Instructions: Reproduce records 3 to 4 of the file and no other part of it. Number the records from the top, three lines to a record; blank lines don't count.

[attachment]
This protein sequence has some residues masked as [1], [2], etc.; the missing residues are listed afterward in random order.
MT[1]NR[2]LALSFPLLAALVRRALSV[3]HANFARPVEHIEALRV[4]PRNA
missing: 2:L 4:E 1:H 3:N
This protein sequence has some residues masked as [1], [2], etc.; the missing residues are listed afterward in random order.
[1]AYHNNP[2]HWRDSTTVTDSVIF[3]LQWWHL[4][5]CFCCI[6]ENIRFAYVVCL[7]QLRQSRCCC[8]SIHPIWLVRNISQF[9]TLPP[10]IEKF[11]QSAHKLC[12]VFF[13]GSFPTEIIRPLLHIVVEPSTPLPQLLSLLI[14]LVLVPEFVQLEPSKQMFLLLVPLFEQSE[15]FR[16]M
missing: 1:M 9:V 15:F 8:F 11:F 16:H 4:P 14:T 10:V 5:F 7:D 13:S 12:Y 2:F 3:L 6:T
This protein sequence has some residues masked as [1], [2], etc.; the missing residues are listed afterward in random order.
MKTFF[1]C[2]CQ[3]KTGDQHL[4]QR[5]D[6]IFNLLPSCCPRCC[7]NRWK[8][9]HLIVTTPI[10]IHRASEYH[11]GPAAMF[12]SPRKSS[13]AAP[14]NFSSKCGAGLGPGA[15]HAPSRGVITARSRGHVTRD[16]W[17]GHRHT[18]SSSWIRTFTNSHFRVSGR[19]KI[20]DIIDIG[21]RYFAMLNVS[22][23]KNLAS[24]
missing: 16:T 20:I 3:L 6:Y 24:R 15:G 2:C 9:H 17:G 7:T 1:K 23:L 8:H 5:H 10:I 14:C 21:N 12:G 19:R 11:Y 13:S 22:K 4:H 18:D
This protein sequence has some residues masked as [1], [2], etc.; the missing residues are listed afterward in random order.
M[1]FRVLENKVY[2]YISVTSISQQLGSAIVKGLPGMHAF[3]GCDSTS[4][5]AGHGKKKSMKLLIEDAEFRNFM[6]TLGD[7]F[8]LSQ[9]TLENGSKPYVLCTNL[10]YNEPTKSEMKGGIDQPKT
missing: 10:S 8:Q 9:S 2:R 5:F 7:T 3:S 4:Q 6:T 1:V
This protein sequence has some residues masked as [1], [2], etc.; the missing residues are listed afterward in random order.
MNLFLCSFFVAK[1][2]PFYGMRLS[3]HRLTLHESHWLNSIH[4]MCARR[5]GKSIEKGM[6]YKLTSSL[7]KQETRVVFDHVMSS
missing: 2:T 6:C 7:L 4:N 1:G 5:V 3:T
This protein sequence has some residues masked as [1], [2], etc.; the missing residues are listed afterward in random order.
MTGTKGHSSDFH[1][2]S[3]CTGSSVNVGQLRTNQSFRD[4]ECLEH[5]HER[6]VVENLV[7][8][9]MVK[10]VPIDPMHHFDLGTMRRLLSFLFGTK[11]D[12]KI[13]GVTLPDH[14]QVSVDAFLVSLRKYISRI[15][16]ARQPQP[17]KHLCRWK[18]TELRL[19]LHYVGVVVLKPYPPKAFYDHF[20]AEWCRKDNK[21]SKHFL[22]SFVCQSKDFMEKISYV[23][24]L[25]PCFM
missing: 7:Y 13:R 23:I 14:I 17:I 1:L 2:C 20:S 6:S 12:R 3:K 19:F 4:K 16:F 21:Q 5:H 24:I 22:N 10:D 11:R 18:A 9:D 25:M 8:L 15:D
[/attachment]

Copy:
This protein sequence has some residues masked as [1], [2], etc.; the missing residues are listed afterward in random order.
MKTFF[1]C[2]CQ[3]KTGDQHL[4]QR[5]D[6]IFNLLPSCCPRCC[7]NRWK[8][9]HLIVTTPI[10]IHRASEYH[11]GPAAMF[12]SPRKSS[13]AAP[14]NFSSKCGAGLGPGA[15]HAPSRGVITARSRGHVTRD[16]W[17]GHRHT[18]SSSWIRTFTNSHFRVSGR[19]KI[20]DIIDIG[21]RYFAMLNVS[22][23]KNLAS[24]
missing: 16:T 20:I 3:L 6:Y 24:R 15:G 2:C 9:H 17:G 7:T 1:K 23:L 8:H 5:H 10:I 14:C 21:N 12:G 19:R 11:Y 13:S 22:K 4:H 18:D
This protein sequence has some residues masked as [1], [2], etc.; the missing residues are listed afterward in random order.
M[1]FRVLENKVY[2]YISVTSISQQLGSAIVKGLPGMHAF[3]GCDSTS[4][5]AGHGKKKSMKLLIEDAEFRNFM[6]TLGD[7]F[8]LSQ[9]TLENGSKPYVLCTNL[10]YNEPTKSEMKGGIDQPKT
missing: 10:S 8:Q 9:S 2:R 5:F 7:T 3:S 4:Q 6:T 1:V